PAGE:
The management of fragility fractures requires substantial investment from healthcare services, including provision of emergency department (ED) resources and inpatient hospital admissions [7–9]. The acute orthopaedic management of fragility fractures ensures that the fracture is adequately aligned and stable and may include surgical interventions. Ongoing recovery and rehabilitation may require a long period of time and care from multi-disciplinary teams [10, 11]. When older adults with fragility fractures are discharged from the hospital, they may develop complications directly related to the fracture management (e.g. surgical site infections) . They may also experience complications associated with the fracture but also attributable, at least in part, to underlying comorbidities and low physical reserve (e.g. cardiovascular or respiratory complications) [12–14]. Frail older adults are at higher risk of adverse outcomes than younger adults who experience similar injuries [15, 16].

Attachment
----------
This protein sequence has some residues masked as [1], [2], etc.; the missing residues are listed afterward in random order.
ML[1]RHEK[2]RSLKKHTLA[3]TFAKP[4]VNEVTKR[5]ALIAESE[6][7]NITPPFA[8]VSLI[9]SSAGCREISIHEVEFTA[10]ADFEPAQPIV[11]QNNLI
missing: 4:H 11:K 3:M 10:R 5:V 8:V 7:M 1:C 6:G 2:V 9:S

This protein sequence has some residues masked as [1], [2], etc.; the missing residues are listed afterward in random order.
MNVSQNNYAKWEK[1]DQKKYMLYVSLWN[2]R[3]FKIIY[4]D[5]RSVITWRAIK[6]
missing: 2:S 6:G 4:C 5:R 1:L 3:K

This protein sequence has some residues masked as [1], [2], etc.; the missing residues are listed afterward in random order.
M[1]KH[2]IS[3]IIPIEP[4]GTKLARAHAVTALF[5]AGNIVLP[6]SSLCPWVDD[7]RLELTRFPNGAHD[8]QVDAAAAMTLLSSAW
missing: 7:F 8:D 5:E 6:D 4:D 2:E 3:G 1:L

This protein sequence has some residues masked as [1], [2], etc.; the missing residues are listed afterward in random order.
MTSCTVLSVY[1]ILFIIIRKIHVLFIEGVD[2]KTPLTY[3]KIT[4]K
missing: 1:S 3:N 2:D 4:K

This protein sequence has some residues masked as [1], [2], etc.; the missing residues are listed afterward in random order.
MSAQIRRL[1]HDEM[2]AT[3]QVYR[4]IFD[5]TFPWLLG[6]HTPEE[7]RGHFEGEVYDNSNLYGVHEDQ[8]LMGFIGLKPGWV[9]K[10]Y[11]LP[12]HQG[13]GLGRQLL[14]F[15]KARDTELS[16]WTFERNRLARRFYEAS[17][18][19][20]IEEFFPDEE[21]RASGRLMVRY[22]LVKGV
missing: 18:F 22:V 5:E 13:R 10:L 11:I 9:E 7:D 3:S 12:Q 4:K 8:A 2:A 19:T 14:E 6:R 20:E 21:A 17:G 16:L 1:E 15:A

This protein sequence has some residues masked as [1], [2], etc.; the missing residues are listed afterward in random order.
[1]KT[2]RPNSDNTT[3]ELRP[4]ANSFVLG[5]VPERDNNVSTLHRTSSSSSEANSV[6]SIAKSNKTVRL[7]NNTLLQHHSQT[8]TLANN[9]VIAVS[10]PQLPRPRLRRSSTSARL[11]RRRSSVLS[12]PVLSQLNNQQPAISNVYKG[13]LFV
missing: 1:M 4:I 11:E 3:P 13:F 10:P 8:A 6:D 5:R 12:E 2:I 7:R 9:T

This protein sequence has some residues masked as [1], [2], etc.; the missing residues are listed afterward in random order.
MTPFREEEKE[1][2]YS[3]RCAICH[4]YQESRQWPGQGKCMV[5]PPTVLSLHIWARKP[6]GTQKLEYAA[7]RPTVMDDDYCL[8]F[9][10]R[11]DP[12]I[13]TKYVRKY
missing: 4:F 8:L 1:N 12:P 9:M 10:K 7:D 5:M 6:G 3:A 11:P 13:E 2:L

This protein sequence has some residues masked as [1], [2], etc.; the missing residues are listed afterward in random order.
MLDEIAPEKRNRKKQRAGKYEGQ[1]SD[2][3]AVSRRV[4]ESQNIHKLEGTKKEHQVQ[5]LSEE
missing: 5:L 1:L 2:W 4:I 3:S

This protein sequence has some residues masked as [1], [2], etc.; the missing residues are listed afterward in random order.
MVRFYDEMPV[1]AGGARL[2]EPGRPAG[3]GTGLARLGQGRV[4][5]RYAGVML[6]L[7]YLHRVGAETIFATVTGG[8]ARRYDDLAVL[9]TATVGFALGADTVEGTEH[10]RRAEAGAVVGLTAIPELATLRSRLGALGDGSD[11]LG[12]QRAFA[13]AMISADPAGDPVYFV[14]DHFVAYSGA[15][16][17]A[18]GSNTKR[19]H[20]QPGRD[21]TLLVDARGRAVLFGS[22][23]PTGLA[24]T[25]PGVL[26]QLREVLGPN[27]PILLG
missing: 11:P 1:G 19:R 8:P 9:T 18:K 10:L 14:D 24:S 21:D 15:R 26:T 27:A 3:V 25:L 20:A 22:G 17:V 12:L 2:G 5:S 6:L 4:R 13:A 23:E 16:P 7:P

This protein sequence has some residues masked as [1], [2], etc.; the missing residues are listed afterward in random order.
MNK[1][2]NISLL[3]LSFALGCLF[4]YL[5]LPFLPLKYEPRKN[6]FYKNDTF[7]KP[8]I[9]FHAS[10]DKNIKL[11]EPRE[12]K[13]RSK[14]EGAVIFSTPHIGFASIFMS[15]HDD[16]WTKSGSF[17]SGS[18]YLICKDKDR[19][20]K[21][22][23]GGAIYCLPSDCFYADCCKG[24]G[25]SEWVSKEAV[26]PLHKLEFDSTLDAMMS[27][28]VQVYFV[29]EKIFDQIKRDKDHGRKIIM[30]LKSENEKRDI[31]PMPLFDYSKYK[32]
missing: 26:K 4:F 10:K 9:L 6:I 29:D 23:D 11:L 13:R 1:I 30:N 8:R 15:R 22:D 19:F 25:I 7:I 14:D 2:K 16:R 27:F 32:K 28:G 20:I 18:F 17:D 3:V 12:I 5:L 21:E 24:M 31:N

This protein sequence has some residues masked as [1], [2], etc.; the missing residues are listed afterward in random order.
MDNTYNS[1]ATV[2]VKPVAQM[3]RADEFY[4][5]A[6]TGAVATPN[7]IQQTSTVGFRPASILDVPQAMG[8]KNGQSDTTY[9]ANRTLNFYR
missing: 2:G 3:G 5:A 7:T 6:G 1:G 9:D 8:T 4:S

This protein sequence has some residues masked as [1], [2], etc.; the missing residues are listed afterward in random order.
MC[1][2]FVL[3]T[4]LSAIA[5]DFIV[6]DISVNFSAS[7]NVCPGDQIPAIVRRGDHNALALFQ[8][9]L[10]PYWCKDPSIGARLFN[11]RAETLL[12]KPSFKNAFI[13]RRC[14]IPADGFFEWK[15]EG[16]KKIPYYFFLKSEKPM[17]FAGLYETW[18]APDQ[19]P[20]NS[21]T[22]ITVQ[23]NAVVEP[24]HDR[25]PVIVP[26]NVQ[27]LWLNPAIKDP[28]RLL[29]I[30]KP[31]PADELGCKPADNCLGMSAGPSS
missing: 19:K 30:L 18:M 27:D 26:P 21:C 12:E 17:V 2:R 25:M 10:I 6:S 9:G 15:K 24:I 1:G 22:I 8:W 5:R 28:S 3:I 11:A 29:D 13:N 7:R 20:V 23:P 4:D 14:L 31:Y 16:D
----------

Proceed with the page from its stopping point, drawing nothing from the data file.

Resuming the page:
Age-related frailty develops as a consequence of decline in physiological systems and the subsequent age-related loss in physical, cognitive, social and psychological functioning [15, 6]. The degree of frailty experienced by older adults varies considerably, depending on clinical, personal and environmental factors. These factors can also increase the risk of requiring a re-presentation to hospital. Hospital re-presentations are visits to the hospital emergency department with or without inpatient admissions [17, 18]. They comprise ED visits without admission, same-day discharges and inpatient admissions for one or more days . Re-presentation rates within 3 months of hospital discharge in older adults have been reported to vary between 16 and 19 % . These rates typically include re-presentations due to conditions present or associated with the initial hospitalisation, fracture non-union, mal-union, re-fracture at the same site or new fractures elsewhere [3, 19, 20]. Appropriate clinical care during and following the initial hospitalisation may reduce subsequent hospital re-presentations [21, 22].